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SALT LAKE CITY — For the first time in at least a year, Salt Lake City's police chief says response times for Priority 1 calls are under 10 minutes.
Chief Mike Brown announced Monday that in November, the average time it took for a person making a call for police service to when an officer showed up at their doorstep was 9 minutes and 55 seconds. That's down just over 3 minutes from November 2021.
"In the game of responding to calls for service and especially 911 calls when lives are on the line and people want us there now, seconds matter," Brown said.
The reduction in response time isn't due to fewer calls. In fact, overall calls for police service in Salt Lake City are up for the third consecutive year, the chief said, including a 7% increase for calls this year.
And he says improving response times isn't solved by officers simply putting their feet to their gas pedals.
"Some people think it's just as fast as you can drive," he said.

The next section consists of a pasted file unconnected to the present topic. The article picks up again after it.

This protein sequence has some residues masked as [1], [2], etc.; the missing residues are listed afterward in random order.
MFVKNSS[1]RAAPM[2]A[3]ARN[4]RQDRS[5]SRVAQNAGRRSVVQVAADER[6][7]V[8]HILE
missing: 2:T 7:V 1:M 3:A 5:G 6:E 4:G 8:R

"Response times" also include the time it takes for emergency dispatchers to receive vital information from callers and then relay that to officers, who then drive to a scene. That's why staffing becomes an important issue when it comes to having enough officers available to handle calls at any moment.
For the past four months, Salt Lake City has required officers to work seven overtime shifts. Each shift for a police officer is 10 hours. That puts an extra 18 officers patrolling Salt Lake City's streets each day, Brown said. But he recognizes that that's not a sustainable plan.
The department hopes to use other strategies to free up officers such as the introduction of a police civilian response team in the coming months which will put 12 civilians on the street to help with low-level calls, he said.
The Salt Lake City Police Department is currently down 46 officers. That's an improvement from their high of 91 officer vacancies in June 2021. Once the department gets back to its normal staffing, Brown said the next step will be looking to expand the Salt Lake City Police Department.
"You look around the city, everywhere you look, there's new buildings going up. The city is growing. This police department needs to grow with them, and we need to look down the road as to where we need to be in six months, a year, two years, as far as the size of this department, so we can serve the community the way it deserves to be served," Brown said.
"Priority 1" calls typically include active crimes such as shootings, assaults, robberies or a person with a weapon. "Priority 2" calls include burglaries, a 911 hangup, or an assault or shots-fired incident that just occurred but is not actively happening